March 6 - Static Stretching

There is always discussion and debate about why we stretch, how we should stretch, when we should stretch and if it is beneficial. There are medical studies showing the benefits of stretching as well as studies showing the downside. For most recreational and high school athletes, the advantages to stretching, especially after activity, outweigh the negatives. Previously we discussed dynamic warm-up and stretching as part of our pre-exercise/practice routine. Today we are going to discuss the more traditional method-static stretching.

First off, why do we stretch? Stretching is important for people of all ages. It can help increase your range of motion in joints and muscle elasticity allowing your joints and extremities to move further. It can help increase blood circulation. Because our range of motion and flexibility may improve, it can help us with better posture. Some people believe that stretching also helps decrease muscle soreness.

When should we stretch? Stretching can be done either pre or post activity. Or both.  But, it should always be done after you have warmed up. Never stretch cold muscles as this can lead to injury or muscle strain.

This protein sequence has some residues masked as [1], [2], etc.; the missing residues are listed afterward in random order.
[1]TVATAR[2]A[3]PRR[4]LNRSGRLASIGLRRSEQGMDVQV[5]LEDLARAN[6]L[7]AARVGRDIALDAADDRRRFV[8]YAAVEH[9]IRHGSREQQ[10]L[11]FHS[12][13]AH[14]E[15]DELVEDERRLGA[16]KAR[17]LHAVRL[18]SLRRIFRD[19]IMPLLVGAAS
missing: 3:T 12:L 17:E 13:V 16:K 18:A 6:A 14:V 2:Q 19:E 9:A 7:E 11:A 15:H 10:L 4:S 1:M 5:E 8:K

How should we stretch? When doing static stretching, all stretches should be held for 30 seconds. This will help the muscle release some of its tension and allow you to get a better stretch and increase the muscle’s length. Never bounce during your stretch. This can cause the muscle to tighten and therefore increase your risk for muscle tears or strain. When you stretch, you should feel slight tension on the muscle you are stretching. You should not stretch to the point of pain. Never force the stretch. Always make sure you breathe when you are stretching. Breathe slowly and controlled. Some people like to have a slow exhale as they go into their stretching movement. Either way is OK,  just don’t hold your breath.